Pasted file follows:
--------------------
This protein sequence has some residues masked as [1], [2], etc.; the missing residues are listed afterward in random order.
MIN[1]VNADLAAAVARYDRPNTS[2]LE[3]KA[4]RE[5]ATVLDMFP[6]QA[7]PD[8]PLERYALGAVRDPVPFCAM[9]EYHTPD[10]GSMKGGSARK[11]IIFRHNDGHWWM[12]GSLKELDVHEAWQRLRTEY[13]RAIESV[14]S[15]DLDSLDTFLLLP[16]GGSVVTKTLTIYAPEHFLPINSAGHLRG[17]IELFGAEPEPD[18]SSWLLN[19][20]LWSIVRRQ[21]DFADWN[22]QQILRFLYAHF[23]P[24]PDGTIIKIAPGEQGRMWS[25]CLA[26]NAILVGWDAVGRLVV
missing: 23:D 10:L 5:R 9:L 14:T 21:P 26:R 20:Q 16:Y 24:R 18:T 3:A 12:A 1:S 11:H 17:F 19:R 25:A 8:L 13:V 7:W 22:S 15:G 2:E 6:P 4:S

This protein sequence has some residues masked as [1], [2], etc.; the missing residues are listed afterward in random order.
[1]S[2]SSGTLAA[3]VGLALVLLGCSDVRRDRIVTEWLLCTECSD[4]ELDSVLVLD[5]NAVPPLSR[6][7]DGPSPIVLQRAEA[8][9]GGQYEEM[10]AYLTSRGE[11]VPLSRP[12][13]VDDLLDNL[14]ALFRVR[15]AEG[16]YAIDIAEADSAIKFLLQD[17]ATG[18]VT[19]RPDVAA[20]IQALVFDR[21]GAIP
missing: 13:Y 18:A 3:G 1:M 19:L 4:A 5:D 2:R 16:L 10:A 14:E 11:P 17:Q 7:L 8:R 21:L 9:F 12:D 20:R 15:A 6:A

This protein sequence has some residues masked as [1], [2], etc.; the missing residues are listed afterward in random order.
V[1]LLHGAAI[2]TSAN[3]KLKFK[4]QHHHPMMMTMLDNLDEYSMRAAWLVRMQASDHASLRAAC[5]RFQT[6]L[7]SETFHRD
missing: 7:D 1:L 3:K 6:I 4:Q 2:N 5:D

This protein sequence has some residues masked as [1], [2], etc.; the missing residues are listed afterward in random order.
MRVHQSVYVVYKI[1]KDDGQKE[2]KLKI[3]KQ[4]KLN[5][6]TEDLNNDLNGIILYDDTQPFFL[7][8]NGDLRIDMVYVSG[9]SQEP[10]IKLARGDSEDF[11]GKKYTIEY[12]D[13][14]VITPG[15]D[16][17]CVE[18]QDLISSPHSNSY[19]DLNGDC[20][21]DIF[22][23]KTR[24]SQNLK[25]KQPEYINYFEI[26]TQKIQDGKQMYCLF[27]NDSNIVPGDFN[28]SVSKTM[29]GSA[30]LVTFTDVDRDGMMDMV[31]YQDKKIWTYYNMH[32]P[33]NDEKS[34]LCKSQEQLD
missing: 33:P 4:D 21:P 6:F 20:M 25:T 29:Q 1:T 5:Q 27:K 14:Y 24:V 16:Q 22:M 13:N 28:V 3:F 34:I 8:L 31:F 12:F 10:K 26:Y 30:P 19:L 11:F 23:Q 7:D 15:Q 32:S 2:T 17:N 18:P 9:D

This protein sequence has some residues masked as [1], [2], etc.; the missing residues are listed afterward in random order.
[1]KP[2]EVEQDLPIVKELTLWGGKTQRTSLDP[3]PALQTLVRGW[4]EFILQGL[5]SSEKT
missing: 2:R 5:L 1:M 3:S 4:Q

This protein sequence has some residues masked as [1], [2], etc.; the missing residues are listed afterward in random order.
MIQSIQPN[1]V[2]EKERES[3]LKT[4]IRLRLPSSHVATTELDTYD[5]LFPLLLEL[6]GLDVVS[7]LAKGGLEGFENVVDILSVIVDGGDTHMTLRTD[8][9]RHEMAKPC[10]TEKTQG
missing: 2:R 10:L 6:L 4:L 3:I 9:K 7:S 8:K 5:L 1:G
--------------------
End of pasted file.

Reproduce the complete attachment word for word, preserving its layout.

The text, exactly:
This protein sequence has some residues masked as [1], [2], etc.; the missing residues are listed afterward in random order.
MIN[1]VNADLAAAVARYDRPNTS[2]LE[3]KA[4]RE[5]ATVLDMFP[6]QA[7]PD[8]PLERYALGAVRDPVPFCAM[9]EYHTPD[10]GSMKGGSARK[11]IIFRHNDGHWWM[12]GSLKELDVHEAWQRLRTEY[13]RAIESV[14]S[15]DLDSLDTFLLLP[16]GGSVVTKTLTIYAPEHFLPINSAGHLRG[17]IELFGAEPEPD[18]SSWLLN[19][20]LWSIVRRQ[21]DFADWN[22]QQILRFLYAHF[23]P[24]PDGTIIKIAPGEQGRMWS[25]CLA[26]NAILVGWDAVGRLVV
missing: 23:D 10:L 5:R 9:L 14:T 21:P 26:R 20:Q 16:Y 24:R 18:T 3:A 12:A 1:S 11:H 17:F 19:R 25:A 8:L 13:V 7:W 22:S 15:G 2:E 6:P 4:S

This protein sequence has some residues masked as [1], [2], etc.; the missing residues are listed afterward in random order.
[1]S[2]SSGTLAA[3]VGLALVLLGCSDVRRDRIVTEWLLCTECSD[4]ELDSVLVLD[5]NAVPPLSR[6][7]DGPSPIVLQRAEA[8][9]GGQYEEM[10]AYLTSRGE[11]VPLSRP[12][13]VDDLLDNL[14]ALFRVR[15]AEG[16]YAIDIAEADSAIKFLLQD[17]ATG[18]VT[19]RPDVAA[20]IQALVFDR[21]GAIP
missing: 13:Y 18:A 3:G 1:M 19:L 4:A 5:D 2:R 16:L 10:A 14:E 11:P 17:Q 7:L 8:R 21:L 9:F 12:D 20:R 15:A 6:A

This protein sequence has some residues masked as [1], [2], etc.; the missing residues are listed afterward in random order.
V[1]LLHGAAI[2]TSAN[3]KLKFK[4]QHHHPMMMTMLDNLDEYSMRAAWLVRMQASDHASLRAAC[5]RFQT[6]L[7]SETFHRD
missing: 7:D 1:L 3:K 6:I 4:Q 2:N 5:D

This protein sequence has some residues masked as [1], [2], etc.; the missing residues are listed afterward in random order.
MRVHQSVYVVYKI[1]KDDGQKE[2]KLKI[3]KQ[4]KLN[5][6]TEDLNNDLNGIILYDDTQPFFL[7][8]NGDLRIDMVYVSG[9]SQEP[10]IKLARGDSEDF[11]GKKYTIEY[12]D[13][14]VITPG[15]D[16][17]CVE[18]QDLISSPHSNSY[19]DLNGDC[20][21]DIF[22][23]KTR[24]SQNLK[25]KQPEYINYFEI[26]TQKIQDGKQMYCLF[27]NDSNIVPGDFN[28]SVSKTM[29]GSA[30]LVTFTDVDRDGMMDMV[31]YQDKKIWTYYNMH[32]P[33]NDEKS[34]LCKSQEQLD
missing: 33:P 4:D 21:P 6:F 20:M 25:T 29:Q 1:T 5:Q 27:K 14:Y 24:V 16:Q 22:M 13:N 28:V 3:F 34:I 8:L 31:F 12:F 10:K 26:Y 30:P 19:L 11:F 23:Q 7:D 15:Q 32:S 2:T 17:N 18:P 9:D

This protein sequence has some residues masked as [1], [2], etc.; the missing residues are listed afterward in random order.
[1]KP[2]EVEQDLPIVKELTLWGGKTQRTSLDP[3]PALQTLVRGW[4]EFILQGL[5]SSEKT
missing: 2:R 5:L 1:M 3:S 4:Q

This protein sequence has some residues masked as [1], [2], etc.; the missing residues are listed afterward in random order.
MIQSIQPN[1]V[2]EKERES[3]LKT[4]IRLRLPSSHVATTELDTYD[5]LFPLLLEL[6]GLDVVS[7]LAKGGLEGFENVVDILSVIVDGGDTHMTLRTD[8][9]RHEMAKPC[10]TEKTQG
missing: 2:R 10:L 6:L 4:L 3:I 9:K 7:S 8:K 5:L 1:G